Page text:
Home » Thurston County Primed for Business

Thurston County Primed for Business

Texas Instruments Inc., the largest analog chipmaker, said fourth-quarter profit rose 44 percent, boosted by demand for smartphones and network gear. Shares fell as an inventory buildup raised concern orders may trail off.

Net income rose to $942 million, or 78 cents a share, from $655 million, or 52 cents, a year earlier, the Dallas-based company said today in a statement. Sales climbed 17 percent to $3.53 billion.

Texas Instruments is the biggest maker of analog chips, which go into everything from weapons-guidance systems to kidney-dialysis machines. Even as sales were boosted last quarter by demand for smartphones and networking equipment, the company increased stockpiles of unsold chips and reported that orders slipped.

“People are generally worried about inventory now,” said Steve Smigie, an analyst at Raymond James & Associates Inc. who rates the shares “outperform” and doesn’t own any. The fourth- quarter “numbers are generally good,” he said.

Texas Instruments fell 2.3 percent to $33.86 in late trading after rising 2.2 percent, to $34.65 today on the New York Stock Exchange. The shares have advanced 6.6 percent this year.

Inventory rose by $318 million to $1.52 billion from a year earlier, and was up $96 million from the third quarter, the company said. Orders were $3.13 billion, down 4 percent from a year earlier and 9 percent from the third quarter.

Rebuilding Stockpiles

“We’ve been trying to build inventory and have been for some time,” Chief Financial Officer Kevin March said today in a telephone interview. Orders have declined because customers are less concerned they won’t be able to get parts on time now that Texas Instruments has increased its stockpiles, he said.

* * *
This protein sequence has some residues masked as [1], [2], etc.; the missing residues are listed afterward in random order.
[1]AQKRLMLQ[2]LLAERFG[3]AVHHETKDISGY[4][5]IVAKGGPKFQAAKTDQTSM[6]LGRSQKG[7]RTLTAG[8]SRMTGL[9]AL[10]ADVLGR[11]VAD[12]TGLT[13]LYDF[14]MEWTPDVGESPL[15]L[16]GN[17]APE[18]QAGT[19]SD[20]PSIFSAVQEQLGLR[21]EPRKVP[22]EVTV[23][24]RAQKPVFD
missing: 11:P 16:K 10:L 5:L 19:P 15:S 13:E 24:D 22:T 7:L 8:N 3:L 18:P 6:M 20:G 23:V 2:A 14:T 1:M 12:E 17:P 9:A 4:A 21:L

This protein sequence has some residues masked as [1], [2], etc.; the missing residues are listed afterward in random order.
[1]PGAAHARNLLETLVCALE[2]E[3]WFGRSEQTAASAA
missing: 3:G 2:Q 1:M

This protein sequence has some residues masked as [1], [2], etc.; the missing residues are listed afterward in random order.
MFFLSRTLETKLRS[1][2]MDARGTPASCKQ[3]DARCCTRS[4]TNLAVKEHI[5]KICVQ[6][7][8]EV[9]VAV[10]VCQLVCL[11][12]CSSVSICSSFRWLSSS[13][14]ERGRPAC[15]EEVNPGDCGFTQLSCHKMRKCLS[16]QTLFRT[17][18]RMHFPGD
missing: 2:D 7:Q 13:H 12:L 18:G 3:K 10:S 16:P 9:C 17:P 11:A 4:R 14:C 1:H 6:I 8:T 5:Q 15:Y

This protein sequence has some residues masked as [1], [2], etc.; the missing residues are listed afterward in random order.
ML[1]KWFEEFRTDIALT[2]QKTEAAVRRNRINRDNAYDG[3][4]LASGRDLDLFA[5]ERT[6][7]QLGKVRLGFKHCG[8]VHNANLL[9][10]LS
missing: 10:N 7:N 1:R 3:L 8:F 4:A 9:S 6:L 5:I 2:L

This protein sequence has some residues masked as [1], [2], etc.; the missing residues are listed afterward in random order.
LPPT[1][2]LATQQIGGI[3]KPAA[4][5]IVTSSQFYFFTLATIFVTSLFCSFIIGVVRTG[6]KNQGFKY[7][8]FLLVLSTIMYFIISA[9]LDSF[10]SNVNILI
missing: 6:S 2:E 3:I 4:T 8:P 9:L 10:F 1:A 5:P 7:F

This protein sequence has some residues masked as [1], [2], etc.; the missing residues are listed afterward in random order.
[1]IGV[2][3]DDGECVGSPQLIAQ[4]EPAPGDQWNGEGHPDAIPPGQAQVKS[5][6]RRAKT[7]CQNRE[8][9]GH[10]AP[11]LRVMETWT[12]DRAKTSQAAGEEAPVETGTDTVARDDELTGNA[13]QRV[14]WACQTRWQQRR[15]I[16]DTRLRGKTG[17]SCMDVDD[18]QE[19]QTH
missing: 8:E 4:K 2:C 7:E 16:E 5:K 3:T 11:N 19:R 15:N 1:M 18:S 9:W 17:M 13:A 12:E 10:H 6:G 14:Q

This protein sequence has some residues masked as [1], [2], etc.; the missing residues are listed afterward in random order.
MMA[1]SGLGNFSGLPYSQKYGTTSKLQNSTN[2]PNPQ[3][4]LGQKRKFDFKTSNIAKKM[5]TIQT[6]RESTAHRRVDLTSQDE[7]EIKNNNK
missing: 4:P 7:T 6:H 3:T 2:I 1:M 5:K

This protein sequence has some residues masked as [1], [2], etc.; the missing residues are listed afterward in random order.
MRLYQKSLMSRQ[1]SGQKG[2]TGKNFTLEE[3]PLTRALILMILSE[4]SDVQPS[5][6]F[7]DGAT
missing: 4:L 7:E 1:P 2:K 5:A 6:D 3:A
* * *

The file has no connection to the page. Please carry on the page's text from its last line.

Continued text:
March said the resumption of growth in shipments of the company’s power-management chips provides evidence that the personal computer industry has “bottomed.” Also, television- panel makers are telling Texas Instruments to expect more orders, he said.

First-quarter profit will be 54 cents to 62 cents a share, the company said. That compares with the 57-cent average of estimates compiled by Bloomberg. Sales will be $3.27 billion to $3.55 billion. Analysts predicted $3.33 billion on average.

While demand from computer and TV makers was weak last quarter, purchases of smartphones and communications gear improved.

“Anything that touches handsets is doing well right now,” said Vernon Essi, a Boston-based analyst at Needham & Co. who recommends buying the stock and doesn’t own shares himself. “Industrial demand is the big question.”

Chief Executive Officer Rich Templeton is getting the company out of the market for digital signal processors that manage radio functions in mobile phones — an area Texas Instruments once dominated. He’s focusing instead on analog chips, where the company expects to win more orders and grow faster, Templeton has said. It also sells applications processors, which run programs in phones, and components for base stations.

Texas Instruments ranked third behind Santa Clara, California-based Intel Corp. and San Diego-based Qualcomm Inc. among U.S. chipmakers in total sales last year.

If you enjoyed this post, please consider subscribing to the RSS feed to have future articles delivered to your feed reader.